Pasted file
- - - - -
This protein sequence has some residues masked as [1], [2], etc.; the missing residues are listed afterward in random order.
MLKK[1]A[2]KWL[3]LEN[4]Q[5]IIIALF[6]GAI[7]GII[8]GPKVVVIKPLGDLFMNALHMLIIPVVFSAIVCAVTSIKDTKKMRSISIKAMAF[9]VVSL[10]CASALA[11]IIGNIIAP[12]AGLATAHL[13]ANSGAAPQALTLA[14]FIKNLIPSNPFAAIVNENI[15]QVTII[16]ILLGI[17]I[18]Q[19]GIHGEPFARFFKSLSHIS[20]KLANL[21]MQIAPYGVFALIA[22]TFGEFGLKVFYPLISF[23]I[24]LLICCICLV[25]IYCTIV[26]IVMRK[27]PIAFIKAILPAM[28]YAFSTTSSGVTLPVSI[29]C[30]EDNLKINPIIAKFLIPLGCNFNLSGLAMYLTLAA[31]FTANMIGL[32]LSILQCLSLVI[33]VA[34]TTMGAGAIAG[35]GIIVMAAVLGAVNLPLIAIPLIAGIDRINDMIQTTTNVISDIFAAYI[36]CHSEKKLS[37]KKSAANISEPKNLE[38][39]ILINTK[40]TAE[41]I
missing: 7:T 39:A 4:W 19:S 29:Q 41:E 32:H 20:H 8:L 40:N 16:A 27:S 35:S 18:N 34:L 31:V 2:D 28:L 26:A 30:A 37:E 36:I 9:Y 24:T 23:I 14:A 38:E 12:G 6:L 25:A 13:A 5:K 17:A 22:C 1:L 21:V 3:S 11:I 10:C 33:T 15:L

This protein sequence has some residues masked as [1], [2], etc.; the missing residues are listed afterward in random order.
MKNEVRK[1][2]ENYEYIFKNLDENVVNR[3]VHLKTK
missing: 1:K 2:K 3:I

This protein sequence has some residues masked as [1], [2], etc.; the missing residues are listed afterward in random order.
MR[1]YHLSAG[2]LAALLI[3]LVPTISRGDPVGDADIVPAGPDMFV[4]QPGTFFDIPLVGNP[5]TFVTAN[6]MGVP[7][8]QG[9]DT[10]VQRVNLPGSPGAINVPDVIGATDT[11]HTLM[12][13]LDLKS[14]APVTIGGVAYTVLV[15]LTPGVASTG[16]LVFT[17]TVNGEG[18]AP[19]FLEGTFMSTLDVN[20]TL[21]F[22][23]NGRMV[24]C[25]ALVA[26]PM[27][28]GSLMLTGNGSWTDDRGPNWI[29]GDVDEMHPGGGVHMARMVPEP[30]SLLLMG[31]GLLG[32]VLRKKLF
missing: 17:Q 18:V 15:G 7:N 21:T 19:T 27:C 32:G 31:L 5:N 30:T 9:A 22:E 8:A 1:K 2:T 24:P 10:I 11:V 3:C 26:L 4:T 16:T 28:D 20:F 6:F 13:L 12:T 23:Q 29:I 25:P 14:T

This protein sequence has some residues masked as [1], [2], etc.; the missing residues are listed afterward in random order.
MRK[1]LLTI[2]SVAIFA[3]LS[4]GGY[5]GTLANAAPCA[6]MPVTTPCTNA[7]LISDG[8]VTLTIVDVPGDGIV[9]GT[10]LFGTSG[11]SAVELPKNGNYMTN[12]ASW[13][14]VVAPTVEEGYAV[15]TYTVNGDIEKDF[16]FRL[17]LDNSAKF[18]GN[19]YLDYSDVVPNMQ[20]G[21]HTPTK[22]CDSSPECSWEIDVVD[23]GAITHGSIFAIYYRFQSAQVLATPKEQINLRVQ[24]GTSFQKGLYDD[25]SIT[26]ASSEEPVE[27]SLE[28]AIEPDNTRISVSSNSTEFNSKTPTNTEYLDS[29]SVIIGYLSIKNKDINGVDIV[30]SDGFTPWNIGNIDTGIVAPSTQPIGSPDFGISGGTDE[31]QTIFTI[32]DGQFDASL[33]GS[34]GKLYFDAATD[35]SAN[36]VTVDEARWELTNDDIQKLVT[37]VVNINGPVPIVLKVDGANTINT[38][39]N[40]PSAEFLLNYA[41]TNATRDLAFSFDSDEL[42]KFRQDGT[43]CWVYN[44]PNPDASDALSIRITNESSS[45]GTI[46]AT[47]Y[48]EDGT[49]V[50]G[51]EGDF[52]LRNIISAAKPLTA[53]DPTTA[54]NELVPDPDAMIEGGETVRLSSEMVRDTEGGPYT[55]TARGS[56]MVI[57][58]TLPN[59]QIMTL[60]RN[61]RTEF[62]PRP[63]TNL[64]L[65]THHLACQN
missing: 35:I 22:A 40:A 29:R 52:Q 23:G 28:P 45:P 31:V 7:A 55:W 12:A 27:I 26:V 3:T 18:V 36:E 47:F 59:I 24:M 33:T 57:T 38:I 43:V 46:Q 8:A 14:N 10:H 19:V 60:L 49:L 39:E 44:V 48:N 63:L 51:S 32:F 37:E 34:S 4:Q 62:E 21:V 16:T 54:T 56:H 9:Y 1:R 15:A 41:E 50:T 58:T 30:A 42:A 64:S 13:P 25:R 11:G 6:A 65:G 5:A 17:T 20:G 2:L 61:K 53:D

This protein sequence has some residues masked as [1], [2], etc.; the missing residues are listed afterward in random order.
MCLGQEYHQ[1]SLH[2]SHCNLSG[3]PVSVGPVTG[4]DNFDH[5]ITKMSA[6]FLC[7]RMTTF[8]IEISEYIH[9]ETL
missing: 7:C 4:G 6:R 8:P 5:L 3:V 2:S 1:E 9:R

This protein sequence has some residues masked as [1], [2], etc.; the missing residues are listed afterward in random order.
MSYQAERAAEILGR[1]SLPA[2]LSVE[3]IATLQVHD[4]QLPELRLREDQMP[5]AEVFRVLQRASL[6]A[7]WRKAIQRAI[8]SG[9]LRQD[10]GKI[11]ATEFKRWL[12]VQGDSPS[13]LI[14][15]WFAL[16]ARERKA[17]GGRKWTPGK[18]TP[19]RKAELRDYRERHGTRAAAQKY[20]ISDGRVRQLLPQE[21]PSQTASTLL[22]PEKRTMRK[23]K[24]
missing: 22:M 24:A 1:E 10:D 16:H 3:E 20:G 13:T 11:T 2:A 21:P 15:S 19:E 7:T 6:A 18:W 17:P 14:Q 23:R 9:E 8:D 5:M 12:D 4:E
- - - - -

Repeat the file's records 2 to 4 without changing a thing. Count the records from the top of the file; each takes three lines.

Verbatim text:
This protein sequence has some residues masked as [1], [2], etc.; the missing residues are listed afterward in random order.
MKNEVRK[1][2]ENYEYIFKNLDENVVNR[3]VHLKTK
missing: 1:K 2:K 3:I

This protein sequence has some residues masked as [1], [2], etc.; the missing residues are listed afterward in random order.
MR[1]YHLSAG[2]LAALLI[3]LVPTISRGDPVGDADIVPAGPDMFV[4]QPGTFFDIPLVGNP[5]TFVTAN[6]MGVP[7][8]QG[9]DT[10]VQRVNLPGSPGAINVPDVIGATDT[11]HTLM[12][13]LDLKS[14]APVTIGGVAYTVLV[15]LTPGVASTG[16]LVFT[17]TVNGEG[18]AP[19]FLEGTFMSTLDVN[20]TL[21]F[22][23]NGRMV[24]C[25]ALVA[26]PM[27][28]GSLMLTGNGSWTDDRGPNWI[29]GDVDEMHPGGGVHMARMVPEP[30]SLLLMG[31]GLLG[32]VLRKKLF
missing: 17:Q 18:V 15:G 7:N 21:T 19:T 27:C 32:G 31:L 5:N 30:T 9:A 22:E 8:A 1:K 2:T 24:P 10:I 11:V 3:C 26:L 4:T 16:T 28:D 20:F 6:F 13:L 12:T 23:Q 29:I 25:P 14:T

This protein sequence has some residues masked as [1], [2], etc.; the missing residues are listed afterward in random order.
MRK[1]LLTI[2]SVAIFA[3]LS[4]GGY[5]GTLANAAPCA[6]MPVTTPCTNA[7]LISDG[8]VTLTIVDVPGDGIV[9]GT[10]LFGTSG[11]SAVELPKNGNYMTN[12]ASW[13][14]VVAPTVEEGYAV[15]TYTVNGDIEKDF[16]FRL[17]LDNSAKF[18]GN[19]YLDYSDVVPNMQ[20]G[21]HTPTK[22]CDSSPECSWEIDVVD[23]GAITHGSIFAIYYRFQSAQVLATPKEQINLRVQ[24]GTSFQKGLYDD[25]SIT[26]ASSEEPVE[27]SLE[28]AIEPDNTRISVSSNSTEFNSKTPTNTEYLDS[29]SVIIGYLSIKNKDINGVDIV[30]SDGFTPWNIGNIDTGIVAPSTQPIGSPDFGISGGTDE[31]QTIFTI[32]DGQFDASL[33]GS[34]GKLYFDAATD[35]SAN[36]VTVDEARWELTNDDIQKLVT[37]VVNINGPVPIVLKVDGANTINT[38][39]N[40]PSAEFLLNYA[41]TNATRDLAFSFDSDEL[42]KFRQDGT[43]CWVYN[44]PNPDASDALSIRITNESSS[45]GTI[46]AT[47]Y[48]EDGT[49]V[50]G[51]EGDF[52]LRNIISAAKPLTA[53]DPTTA[54]NELVPDPDAMIEGGETVRLSSEMVRDTEGGPYT[55]TARGS[56]MVI[57][58]TLPN[59]QIMTL[60]RN[61]RTEF[62]PRP[63]TNL[64]L[65]THHLACQN
missing: 35:I 22:A 40:A 29:R 52:Q 23:G 28:P 45:P 31:V 7:A 55:W 12:A 27:I 26:V 3:T 18:V 36:E 47:F 59:I 24:M 33:T 57:T 38:I 43:V 46:Q 8:A 14:N 10:H 19:V 60:L 49:L 39:E 44:V 48:N 63:L 51:S 32:F 37:E 34:S 4:Q 62:E 21:V 16:T 54:T 56:H 9:Y 1:R 15:A 41:E 50:T 58:T 30:A 42:A 64:S 13:P 25:R 11:G 6:A 65:G 5:A 17:T 20:G 2:L 61:K 53:D